On a day of naked sunshine, austerely cool and pure, I drive with Ron de Cambio, caretaker, from Peralta, ten miles north of Viareggio, between stone-yards where pallets stacked with car-sized blocks of white and roseate marble stand like wagons in a marshalling yard. At Forte dei Marmi the road hairpins upwards past Seravezza through leafless forest, past crags latticed with icicles, towards Altissimo. Michelangelo chose stone and worked here, so did Henry Moore. A photo of Moore, sunburnt in a short-sleeved shirt, eyeing a boulder among clean-shaven cliffs and curls of old steel hawser, and soaring white-faced mountains, has drawn me to this place.
On the terrace outside our cottage, the shiny black delta-shapes of carpenter bees have been flashing about among the blossoming rosemary from ten o’clock each morning. Up at 5000 feet, on the other side of a spur of the Apulian Alps, thin fresh snow crusts everything. We cast about and fail to find the quarry road. A phone call from a wayside snack bar, which is shivering-cold in spite of a well-stocked potbellied stove, puts us on course again. We go back through the Cipollaia tunnel and turn off up still more hairpins. Three days ago Anne and I turned back here, deterred by the notice warning us about Explosives, Landslides, Heavy Vehicles and Unauthorised Persons. We come out now onto a belvedere beset by dazzle, height and drop. This quarry is a mountain whose top they’ve been shearing off since 1882, when a Belgian firm called Henraux took it over.
We go into the main Portakabin and introduce ourselves to the foreman, Carlo Cecchi, wind-reddened, grizzled, genial, in a checked shirt, then walk out onto a floor of marble, white as mint cake. Walls of it climb vertically on three sides, twenty feet, sixty, a hundred. At the back of this atrium, whose scale equals a cathedral or a Canadian bank, a stepped roof, like the underside of a staircase, makes a bridge above our heads. The sun’s rays ricochet from a thousand planes like shot off armour. It’s as though we’re balanced on a titanic crystal that climbs as high as the sun.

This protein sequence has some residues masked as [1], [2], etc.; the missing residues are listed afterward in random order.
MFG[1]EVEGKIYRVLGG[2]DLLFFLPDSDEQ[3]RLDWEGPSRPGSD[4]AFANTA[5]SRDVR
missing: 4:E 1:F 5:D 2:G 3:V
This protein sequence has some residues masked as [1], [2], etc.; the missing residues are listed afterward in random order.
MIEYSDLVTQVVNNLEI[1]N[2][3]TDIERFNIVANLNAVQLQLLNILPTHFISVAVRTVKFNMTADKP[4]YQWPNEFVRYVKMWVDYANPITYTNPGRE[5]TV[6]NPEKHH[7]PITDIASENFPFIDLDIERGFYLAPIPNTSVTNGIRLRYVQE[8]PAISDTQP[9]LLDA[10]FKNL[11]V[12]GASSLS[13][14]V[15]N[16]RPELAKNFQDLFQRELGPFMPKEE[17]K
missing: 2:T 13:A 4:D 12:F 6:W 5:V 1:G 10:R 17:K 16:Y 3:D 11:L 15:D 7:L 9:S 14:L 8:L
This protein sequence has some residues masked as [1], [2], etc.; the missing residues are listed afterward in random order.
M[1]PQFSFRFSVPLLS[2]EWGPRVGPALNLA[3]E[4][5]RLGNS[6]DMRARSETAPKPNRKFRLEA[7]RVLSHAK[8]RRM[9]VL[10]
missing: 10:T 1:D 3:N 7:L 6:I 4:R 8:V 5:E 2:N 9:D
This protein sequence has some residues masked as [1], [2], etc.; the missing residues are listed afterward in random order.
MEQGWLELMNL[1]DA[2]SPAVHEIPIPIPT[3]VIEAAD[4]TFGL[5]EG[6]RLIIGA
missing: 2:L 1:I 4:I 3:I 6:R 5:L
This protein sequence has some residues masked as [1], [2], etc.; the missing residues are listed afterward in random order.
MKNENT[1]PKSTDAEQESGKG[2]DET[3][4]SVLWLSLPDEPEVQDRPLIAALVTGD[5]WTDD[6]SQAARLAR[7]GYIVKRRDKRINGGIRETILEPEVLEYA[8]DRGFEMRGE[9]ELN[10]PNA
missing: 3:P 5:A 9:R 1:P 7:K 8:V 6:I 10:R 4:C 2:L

Cut blocks rest here and there, one with a diamond-shod steel cord tensed motionless a quarter of the way through the stone. ‘They are trimming off poor-quality rock,’ says Carlo while Ron translates. On the lip of the quarry’s giant bite out of the mountainside, a blockhouse perches with its empty eyes towards the gold of the Mediterranean in the middle distance. Here was a strongpoint on the Gothic Line, Carlo tells us. In our playroom, in 1944, my brother and I were busy sticking little British and American flags on pins into a wall map of Italy and drawing red-ink arrows to mark the Allied advances. The Gothic Line was where the Wehrmacht planned to make a stand. After a few months our armies pierced the Line near the east coast between Ancona and Rimini. The desperate Germans burned and shot their way backwards towards the Alps.
Carlo tells us that a gun was mounted in this blockhouse to shell the Allied Navy off-shore from Carrara. There is a passage inside it with two right angles to protect the gunners from the direct brunt of the noise and shock. Now wild goats shelter in it and climbers abseil from it down the far cliff and climb back up.
The squared pure-white faces and profiles of the quarried marble make Cubist sculptures against the intense blue of a smokeless sky, like rectilinear icebergs or African forts. On the rock-faces block-sized oblongs have been incised, ready for the chainsaw – it looks like the biggest sarcophagus in the world, lacking only the coffins and caskets, the posies and the names.